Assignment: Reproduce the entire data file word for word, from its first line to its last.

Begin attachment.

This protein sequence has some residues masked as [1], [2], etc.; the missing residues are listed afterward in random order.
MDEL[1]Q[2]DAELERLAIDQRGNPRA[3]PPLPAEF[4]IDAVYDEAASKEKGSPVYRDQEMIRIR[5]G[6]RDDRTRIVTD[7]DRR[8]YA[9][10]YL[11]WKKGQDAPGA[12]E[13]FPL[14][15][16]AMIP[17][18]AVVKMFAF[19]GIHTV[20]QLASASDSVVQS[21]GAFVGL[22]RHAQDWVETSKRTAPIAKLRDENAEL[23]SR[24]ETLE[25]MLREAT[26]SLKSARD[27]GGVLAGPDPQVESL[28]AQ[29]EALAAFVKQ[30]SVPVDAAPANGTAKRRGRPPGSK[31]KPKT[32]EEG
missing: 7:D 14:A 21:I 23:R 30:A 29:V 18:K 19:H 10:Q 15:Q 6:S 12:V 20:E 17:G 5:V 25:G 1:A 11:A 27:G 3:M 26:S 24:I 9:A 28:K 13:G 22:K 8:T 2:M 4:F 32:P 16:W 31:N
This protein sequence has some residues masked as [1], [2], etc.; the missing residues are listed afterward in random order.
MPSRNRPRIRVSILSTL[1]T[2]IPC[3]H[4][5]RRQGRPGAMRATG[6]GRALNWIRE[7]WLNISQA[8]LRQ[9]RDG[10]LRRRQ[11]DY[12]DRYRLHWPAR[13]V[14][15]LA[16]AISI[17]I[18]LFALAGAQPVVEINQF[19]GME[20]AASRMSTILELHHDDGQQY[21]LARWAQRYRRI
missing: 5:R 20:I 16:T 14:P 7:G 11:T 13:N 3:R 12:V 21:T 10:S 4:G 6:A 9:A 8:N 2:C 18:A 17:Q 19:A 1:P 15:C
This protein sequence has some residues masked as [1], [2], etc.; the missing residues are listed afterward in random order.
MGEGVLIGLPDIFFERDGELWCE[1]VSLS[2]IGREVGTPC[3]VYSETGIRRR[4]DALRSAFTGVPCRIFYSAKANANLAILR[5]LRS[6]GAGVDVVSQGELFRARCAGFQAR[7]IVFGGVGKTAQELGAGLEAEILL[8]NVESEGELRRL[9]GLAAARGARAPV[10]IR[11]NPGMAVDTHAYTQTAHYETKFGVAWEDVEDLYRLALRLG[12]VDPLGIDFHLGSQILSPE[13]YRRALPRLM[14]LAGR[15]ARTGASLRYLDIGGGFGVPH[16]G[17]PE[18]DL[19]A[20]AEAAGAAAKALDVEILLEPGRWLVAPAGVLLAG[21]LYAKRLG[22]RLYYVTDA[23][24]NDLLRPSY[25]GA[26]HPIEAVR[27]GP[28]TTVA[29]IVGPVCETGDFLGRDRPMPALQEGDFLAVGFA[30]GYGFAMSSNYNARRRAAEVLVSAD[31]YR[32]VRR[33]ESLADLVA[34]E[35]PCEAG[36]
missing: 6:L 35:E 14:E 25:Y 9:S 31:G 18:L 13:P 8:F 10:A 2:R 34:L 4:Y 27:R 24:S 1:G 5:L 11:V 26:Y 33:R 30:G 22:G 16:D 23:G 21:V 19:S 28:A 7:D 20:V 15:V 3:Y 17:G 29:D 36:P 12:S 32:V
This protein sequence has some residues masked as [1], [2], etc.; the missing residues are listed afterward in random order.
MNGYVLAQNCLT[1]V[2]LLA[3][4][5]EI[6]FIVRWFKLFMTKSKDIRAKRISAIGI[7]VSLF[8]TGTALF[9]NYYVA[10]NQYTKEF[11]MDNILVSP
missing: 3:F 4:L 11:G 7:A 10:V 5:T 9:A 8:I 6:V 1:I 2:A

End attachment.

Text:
This protein sequence has some residues masked as [1], [2], etc.; the missing residues are listed afterward in random order.
MDEL[1]Q[2]DAELERLAIDQRGNPRA[3]PPLPAEF[4]IDAVYDEAASKEKGSPVYRDQEMIRIR[5]G[6]RDDRTRIVTD[7]DRR[8]YA[9][10]YL[11]WKKGQDAPGA[12]E[13]FPL[14][15][16]AMIP[17][18]AVVKMFAF[19]GIHTV[20]QLASASDSVVQS[21]GAFVGL[22]RHAQDWVETSKRTAPIAKLRDENAEL[23]SR[24]ETLE[25]MLREAT[26]SLKSARD[27]GGVLAGPDPQVESL[28]AQ[29]EALAAFVKQ[30]SVPVDAAPANGTAKRRGRPPGSK[31]KPKT[32]EEG
missing: 7:D 14:A 21:I 23:R 30:A 29:V 18:K 19:H 10:Q 15:Q 6:S 12:V 20:E 17:G 5:V 25:G 1:A 11:A 27:G 3:M 26:S 24:I 9:A 28:K 13:G 22:K 8:T 2:M 4:F 32:P 16:W 31:N
This protein sequence has some residues masked as [1], [2], etc.; the missing residues are listed afterward in random order.
MPSRNRPRIRVSILSTL[1]T[2]IPC[3]H[4][5]RRQGRPGAMRATG[6]GRALNWIRE[7]WLNISQA[8]LRQ[9]RDG[10]LRRRQ[11]DY[12]DRYRLHWPAR[13]V[14][15]LA[16]AISI[17]I[18]LFALAGAQPVVEINQF[19]GME[20]AASRMSTILELHHDDGQQY[21]LARWAQRYRRI
missing: 5:R 20:I 16:T 14:P 7:G 11:T 13:N 3:R 12:V 21:T 10:S 4:G 6:A 9:A 8:N 2:C 18:A 17:Q 19:A 1:P 15:C
This protein sequence has some residues masked as [1], [2], etc.; the missing residues are listed afterward in random order.
MGEGVLIGLPDIFFERDGELWCE[1]VSLS[2]IGREVGTPC[3]VYSETGIRRR[4]DALRSAFTGVPCRIFYSAKANANLAILR[5]LRS[6]GAGVDVVSQGELFRARCAGFQAR[7]IVFGGVGKTAQELGAGLEAEILL[8]NVESEGELRRL[9]GLAAARGARAPV[10]IR[11]NPGMAVDTHAYTQTAHYETKFGVAWEDVEDLYRLALRLG[12]VDPLGIDFHLGSQILSPE[13]YRRALPRLM[14]LAGR[15]ARTGASLRYLDIGGGFGVPH[16]G[17]PE[18]DL[19]A[20]AEAAGAAAKALDVEILLEPGRWLVAPAGVLLAG[21]LYAKRLG[22]RLYYVTDA[23][24]NDLLRPSY[25]GA[26]HPIEAVR[27]GP[28]TTVA[29]IVGPVCETGDFLGRDRPMPALQEGDFLAVGFA[30]GYGFAMSSNYNARRRAAEVLVSAD[31]YR[32]VRR[33]ESLADLVA[34]E[35]PCEAG[36]
missing: 6:L 35:E 14:E 25:Y 9:S 31:G 18:L 13:P 8:F 10:A 2:R 34:L 4:Y 27:R 24:S 1:G 5:L 11:V 26:Y 33:R 30:G 22:G 16:D 23:G 21:V 19:S 28:A 7:D 20:V 15:V 3:Y 17:G 29:D 36:P 12:S 32:V
This protein sequence has some residues masked as [1], [2], etc.; the missing residues are listed afterward in random order.
MNGYVLAQNCLT[1]V[2]LLA[3][4][5]EI[6]FIVRWFKLFMTKSKDIRAKRISAIGI[7]VSLF[8]TGTALF[9]NYYVA[10]NQYTKEF[11]MDNILVSP
missing: 3:F 4:L 11:G 7:A 10:V 5:T 9:A 8:I 6:V 1:I 2:A